Of the four main characters, only Sabina remains alive at the end of the novel. Is this an optimistic ending to her story?
Even Sabina, betrayal and originality personified in so many ways, finds herself susceptible to kitsch as she grows older. She listens to bad, nostalgic music and regrets leaving her parents. How can one reconcile this with her overall hatred of kitsch?
How does Kundera understand romantic love, as evidenced by his portrayal of Tomas and Tereza, Tomas and Sabina, and Sabina and Franz?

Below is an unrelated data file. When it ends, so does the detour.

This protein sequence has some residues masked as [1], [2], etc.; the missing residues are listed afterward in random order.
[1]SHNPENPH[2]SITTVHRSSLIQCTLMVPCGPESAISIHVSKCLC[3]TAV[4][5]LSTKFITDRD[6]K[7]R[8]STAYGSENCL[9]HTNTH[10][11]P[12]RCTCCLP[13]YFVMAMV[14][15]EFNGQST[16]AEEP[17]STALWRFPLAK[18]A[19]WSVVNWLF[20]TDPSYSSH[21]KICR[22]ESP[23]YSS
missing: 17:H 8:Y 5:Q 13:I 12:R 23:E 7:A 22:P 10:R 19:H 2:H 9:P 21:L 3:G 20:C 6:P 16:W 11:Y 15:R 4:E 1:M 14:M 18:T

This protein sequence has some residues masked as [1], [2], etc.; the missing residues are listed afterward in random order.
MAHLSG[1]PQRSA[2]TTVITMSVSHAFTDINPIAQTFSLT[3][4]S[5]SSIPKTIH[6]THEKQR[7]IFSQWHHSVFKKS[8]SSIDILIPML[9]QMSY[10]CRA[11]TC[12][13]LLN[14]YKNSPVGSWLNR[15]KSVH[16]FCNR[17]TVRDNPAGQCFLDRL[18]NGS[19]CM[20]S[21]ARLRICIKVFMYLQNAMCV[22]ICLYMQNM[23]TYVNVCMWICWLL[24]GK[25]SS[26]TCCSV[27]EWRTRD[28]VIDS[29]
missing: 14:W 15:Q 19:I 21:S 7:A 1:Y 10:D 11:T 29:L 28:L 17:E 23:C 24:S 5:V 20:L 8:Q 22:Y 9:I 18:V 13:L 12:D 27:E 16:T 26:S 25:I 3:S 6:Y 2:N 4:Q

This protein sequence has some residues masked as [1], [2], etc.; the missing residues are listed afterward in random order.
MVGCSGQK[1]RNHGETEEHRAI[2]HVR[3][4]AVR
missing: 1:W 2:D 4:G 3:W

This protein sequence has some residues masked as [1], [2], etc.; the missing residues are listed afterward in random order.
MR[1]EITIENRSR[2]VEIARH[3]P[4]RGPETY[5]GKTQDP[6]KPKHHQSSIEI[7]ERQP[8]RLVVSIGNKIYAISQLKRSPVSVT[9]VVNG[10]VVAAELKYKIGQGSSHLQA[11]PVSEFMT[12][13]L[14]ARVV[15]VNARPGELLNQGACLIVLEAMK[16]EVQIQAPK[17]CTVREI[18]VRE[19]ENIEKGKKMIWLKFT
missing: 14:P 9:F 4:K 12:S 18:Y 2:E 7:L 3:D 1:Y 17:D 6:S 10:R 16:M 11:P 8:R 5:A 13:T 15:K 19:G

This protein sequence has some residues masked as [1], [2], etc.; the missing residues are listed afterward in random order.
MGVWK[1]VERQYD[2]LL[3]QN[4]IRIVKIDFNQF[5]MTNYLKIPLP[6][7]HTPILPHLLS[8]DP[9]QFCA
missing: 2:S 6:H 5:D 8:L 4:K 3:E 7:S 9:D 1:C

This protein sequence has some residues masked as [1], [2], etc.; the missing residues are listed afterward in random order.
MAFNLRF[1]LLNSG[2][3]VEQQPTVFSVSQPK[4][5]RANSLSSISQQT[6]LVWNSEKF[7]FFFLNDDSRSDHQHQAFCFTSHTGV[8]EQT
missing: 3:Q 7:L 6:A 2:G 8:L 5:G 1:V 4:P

In interviews, Kundera has complained that if he writes a 200-page love story and includes three lines about politics, critics call his novel a political novel of ideas. To what extent can The Unbearable Lightness of Being be considered a political novel?
Why does Kundera structure the novel in several parts, telling the same story over and over again from different perspectives and filling in details? What affect does this have on the reader, and what significance can be found in this depiction of time?
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